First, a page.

Text Mining Barack Obama using R #rstats

  • We copy and paste President Barack Obama’s “Yes We Can” speech in a text document and read it in. For a word cloud we need a dataframe with two columns, one with words and the the other with frequency.We read in the transcript from http://www.nytimes.com/2008/01/08/us/politics/08text-obama.html?pagewanted=all&_r=0  and paste in the file located in the local directory- /home/ajay/Desktop/new. Note tm is a powerful package and will read ALL the text documents within the particular folder

library(tm)

library(wordcloud)

txt2=”/home/ajay/Desktop/new”

b=Corpus(DirSource(txt2), readerControl = list(language = “eng”))

> b b b tdm m1 v1 d1 wordcloud(d1$word,d1$freq)

Now it seems we need to remove some of the very commonly occuring words like “the” and “and”. We are not using the standard stopwords in english (the tm package provides that see Chapter 13 Text Mining case studies), as the words “we” and “can” are also included .

> b tdm m1 v1 d1 wordcloud(d1$word,d1$freq)

But let’s see how the wordcloud changes if we remove all English Stopwords.

> b tdm m1 v1 d1 wordcloud(d1$word,d1$freq)

and you can draw your own conclusions from the content of this famous speech based on your political preferences.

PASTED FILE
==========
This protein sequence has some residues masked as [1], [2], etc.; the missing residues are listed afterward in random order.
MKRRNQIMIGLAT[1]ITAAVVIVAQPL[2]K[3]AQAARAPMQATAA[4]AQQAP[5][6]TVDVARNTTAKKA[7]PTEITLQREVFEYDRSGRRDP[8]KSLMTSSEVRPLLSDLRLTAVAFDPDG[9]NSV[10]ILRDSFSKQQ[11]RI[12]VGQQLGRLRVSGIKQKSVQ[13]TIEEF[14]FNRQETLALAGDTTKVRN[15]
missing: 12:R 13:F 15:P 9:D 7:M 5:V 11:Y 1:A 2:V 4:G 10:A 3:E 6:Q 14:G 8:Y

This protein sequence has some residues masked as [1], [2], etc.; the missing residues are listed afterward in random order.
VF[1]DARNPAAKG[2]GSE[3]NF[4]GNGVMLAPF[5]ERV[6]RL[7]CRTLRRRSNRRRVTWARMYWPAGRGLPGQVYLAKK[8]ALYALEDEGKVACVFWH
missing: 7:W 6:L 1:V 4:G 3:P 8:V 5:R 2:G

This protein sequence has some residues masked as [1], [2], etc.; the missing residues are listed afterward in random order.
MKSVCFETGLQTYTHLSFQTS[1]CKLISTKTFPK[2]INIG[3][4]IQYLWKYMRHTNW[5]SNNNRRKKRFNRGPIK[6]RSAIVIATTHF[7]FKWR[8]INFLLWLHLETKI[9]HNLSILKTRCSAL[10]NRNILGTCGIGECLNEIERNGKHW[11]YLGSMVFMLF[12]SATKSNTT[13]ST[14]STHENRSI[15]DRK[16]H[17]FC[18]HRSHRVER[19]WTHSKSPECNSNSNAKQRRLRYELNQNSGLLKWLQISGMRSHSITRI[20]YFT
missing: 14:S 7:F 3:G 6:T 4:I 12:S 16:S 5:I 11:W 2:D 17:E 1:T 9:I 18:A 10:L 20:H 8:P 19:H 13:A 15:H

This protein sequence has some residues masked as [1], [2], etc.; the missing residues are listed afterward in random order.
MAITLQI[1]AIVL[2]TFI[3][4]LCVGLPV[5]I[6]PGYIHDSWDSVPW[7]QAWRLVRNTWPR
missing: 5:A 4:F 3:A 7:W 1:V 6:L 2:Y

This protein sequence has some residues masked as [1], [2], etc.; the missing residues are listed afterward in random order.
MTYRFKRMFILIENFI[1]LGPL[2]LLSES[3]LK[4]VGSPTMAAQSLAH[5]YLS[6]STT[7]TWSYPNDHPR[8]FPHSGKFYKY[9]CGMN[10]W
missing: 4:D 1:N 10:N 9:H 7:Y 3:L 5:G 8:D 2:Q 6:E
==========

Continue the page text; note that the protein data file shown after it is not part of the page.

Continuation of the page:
Politicians can give interesting speeches but they may be full of simple sounding words…..

Citation-

1. Ingo Feinerer (2012). tm: Text Mining Package. R package version0.5-7.1.

Ingo Feinerer, Kurt Hornik, and David Meyer (2008). Text Mining
Infrastructure in R. Journal of Statistical Software 25/5. URL:
http://www.jstatsoft.org/v25/i05/

2. Ian Fellows (2012). wordcloud: Word Clouds. R package version 2.0.

http://CRAN.R-project.org/package=wordcloud

3. You can see more than 100 of Obama’s speeches at http://obamaspeeches.com/

Quote- numbers dont lie, people do.

.

Author: Ajay Ohri

http://about.me/ajayohri

6 thoughts on “Text Mining Barack Obama using R #rstats”

  1. Very cool, thanks for sharing and with the thought process of removing articles and stop words… You’re right, a speech that seems complex can have some simple redundancy which stays with people.

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